Facebook has stopped an international campaign to spread false information about corona vaccinations.
As the company said on Tuesday, a Russian advertising agency tried to smear fake news on various online platforms.
The campaign attracted attention after influencers in Germany and France did research and sounded the alarm.
The Russian company Fazze was behind the campaign.
This operated a "false information washing system", said Facebook.
The aim was for trustworthy people to share disinformation online with a large following.
The campaign aimed primarily at India and Latin America, but also the USA.
It was about bringing corona vaccines into disrepute, the approval of which was just being debated.
The hope was that the influencers would not do their "homework", said Ben Nimmo, who is responsible for tracking down false information at Facebook.
Two of the influencers contacted had investigated.
“It's really a warning,” said Nimmo, appealing to the influencers: “Be careful if someone wants to sell you a story.
Do your own research ”.
The company said it had removed 65 Facebook accounts and 243 Instagram accounts related to the campaign in July.
In addition, Fazze had been banned from the platforms.
The misinformation campaign therefore had several stages: At the end of last year, it was primarily aimed at the AstraZeneca vaccine.
Fake accounts shared a banner claiming the vaccine would turn people into chimps.
A few months later, BioNTech and Pfizer's vaccine was also attacked.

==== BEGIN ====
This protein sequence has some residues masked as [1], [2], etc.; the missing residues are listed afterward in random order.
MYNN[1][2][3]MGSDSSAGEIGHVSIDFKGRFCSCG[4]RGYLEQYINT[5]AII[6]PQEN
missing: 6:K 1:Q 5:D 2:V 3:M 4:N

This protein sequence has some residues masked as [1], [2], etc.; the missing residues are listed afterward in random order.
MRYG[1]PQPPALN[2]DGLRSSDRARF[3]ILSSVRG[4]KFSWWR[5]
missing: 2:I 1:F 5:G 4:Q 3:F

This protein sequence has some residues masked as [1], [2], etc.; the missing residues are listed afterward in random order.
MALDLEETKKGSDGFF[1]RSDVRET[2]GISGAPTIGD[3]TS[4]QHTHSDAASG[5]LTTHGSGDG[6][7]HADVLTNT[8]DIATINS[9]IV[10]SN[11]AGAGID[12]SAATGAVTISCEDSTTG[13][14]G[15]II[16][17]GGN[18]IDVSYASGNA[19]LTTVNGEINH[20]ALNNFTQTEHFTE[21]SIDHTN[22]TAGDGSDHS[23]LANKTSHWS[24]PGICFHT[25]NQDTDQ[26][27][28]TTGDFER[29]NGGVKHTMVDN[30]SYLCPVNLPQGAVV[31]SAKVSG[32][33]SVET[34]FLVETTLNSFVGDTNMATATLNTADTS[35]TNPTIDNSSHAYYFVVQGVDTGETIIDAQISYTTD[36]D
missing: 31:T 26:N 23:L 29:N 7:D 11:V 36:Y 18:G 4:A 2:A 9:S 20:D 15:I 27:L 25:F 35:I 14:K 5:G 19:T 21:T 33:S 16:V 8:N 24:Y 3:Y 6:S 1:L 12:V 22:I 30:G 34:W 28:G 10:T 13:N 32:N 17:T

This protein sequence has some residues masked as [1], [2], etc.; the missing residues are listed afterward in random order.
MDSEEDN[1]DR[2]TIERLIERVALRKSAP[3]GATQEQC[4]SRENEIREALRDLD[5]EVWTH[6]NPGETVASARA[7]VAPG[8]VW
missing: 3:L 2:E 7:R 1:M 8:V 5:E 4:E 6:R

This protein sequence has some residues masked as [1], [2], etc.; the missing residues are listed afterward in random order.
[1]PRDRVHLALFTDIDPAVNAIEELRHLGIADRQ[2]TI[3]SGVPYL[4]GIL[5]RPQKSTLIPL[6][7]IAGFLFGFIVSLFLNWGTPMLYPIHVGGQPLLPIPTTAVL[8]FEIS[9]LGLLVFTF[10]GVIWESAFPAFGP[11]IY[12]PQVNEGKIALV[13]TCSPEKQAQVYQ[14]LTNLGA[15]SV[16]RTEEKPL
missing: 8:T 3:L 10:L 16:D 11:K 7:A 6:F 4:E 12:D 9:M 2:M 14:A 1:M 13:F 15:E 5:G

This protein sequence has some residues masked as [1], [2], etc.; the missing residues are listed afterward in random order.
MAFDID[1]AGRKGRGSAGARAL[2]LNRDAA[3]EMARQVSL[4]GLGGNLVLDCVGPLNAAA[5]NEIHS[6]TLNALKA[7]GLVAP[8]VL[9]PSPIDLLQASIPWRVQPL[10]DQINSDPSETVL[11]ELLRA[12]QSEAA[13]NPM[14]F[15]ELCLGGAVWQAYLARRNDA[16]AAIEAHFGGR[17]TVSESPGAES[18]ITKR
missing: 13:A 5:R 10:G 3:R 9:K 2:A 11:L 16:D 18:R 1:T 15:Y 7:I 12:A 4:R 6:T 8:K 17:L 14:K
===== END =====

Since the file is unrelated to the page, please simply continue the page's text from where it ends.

Attempts were also made to distribute a document allegedly leaked in a hacking attack on AstraZeneca.
Self-created articles as sources
The organizers not only used Facebook's platforms, but also created misleading articles and online petitions on Reddit, Medium and Change.org.
Fazze then e-mailed references to these articles to the influencers, a few of whom sounded the alarm and thus brought journalists on the trail of the campaign.
According to media reports, Fazze is a subsidiary of AdNow, a UK-registered advertising company.
Facebook does not know who hired the company for the misinformation campaign, said Nathaniel Gleicher, who is responsible for the security strategy.
Facebook shared its findings with the responsible authorities and other platforms.
According to the company, the campaign had little overall success.
Photos on Instagram received little support and petitions made in English and Hindi received fewer than 1,000 signatures each.
According to Facebook, there are increasing campaigns that use influencers to spread false information. The company is currently arguing with the American government about how fake news about the corona pandemic can be contained. Meanwhile, the government itself is relying on influencers to convince people of corona vaccinations.Keywords: